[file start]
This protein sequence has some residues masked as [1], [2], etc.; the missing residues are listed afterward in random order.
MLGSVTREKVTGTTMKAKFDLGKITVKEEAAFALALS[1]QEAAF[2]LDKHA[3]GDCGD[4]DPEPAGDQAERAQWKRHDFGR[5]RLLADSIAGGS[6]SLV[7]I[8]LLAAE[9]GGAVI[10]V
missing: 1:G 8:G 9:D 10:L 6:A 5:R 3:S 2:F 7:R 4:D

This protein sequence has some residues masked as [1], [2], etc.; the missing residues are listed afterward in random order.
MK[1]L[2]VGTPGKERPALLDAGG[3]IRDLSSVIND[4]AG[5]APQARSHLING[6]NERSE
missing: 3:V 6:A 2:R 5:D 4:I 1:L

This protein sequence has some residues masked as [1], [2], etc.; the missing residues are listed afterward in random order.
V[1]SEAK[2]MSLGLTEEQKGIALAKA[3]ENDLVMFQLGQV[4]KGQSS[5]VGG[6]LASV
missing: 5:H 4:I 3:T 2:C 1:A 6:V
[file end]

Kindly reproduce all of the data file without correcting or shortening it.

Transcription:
This protein sequence has some residues masked as [1], [2], etc.; the missing residues are listed afterward in random order.
MLGSVTREKVTGTTMKAKFDLGKITVKEEAAFALALS[1]QEAAF[2]LDKHA[3]GDCGD[4]DPEPAGDQAERAQWKRHDFGR[5]RLLADSIAGGS[6]SLV[7]I[8]LLAAE[9]GGAVI[10]V
missing: 1:G 8:G 9:D 10:L 6:A 5:R 3:S 2:F 7:R 4:D

This protein sequence has some residues masked as [1], [2], etc.; the missing residues are listed afterward in random order.
MK[1]L[2]VGTPGKERPALLDAGG[3]IRDLSSVIND[4]AG[5]APQARSHLING[6]NERSE
missing: 3:V 6:A 2:R 5:D 4:I 1:L

This protein sequence has some residues masked as [1], [2], etc.; the missing residues are listed afterward in random order.
V[1]SEAK[2]MSLGLTEEQKGIALAKA[3]ENDLVMFQLGQV[4]KGQSS[5]VGG[6]LASV
missing: 5:H 4:I 3:T 2:C 1:A 6:V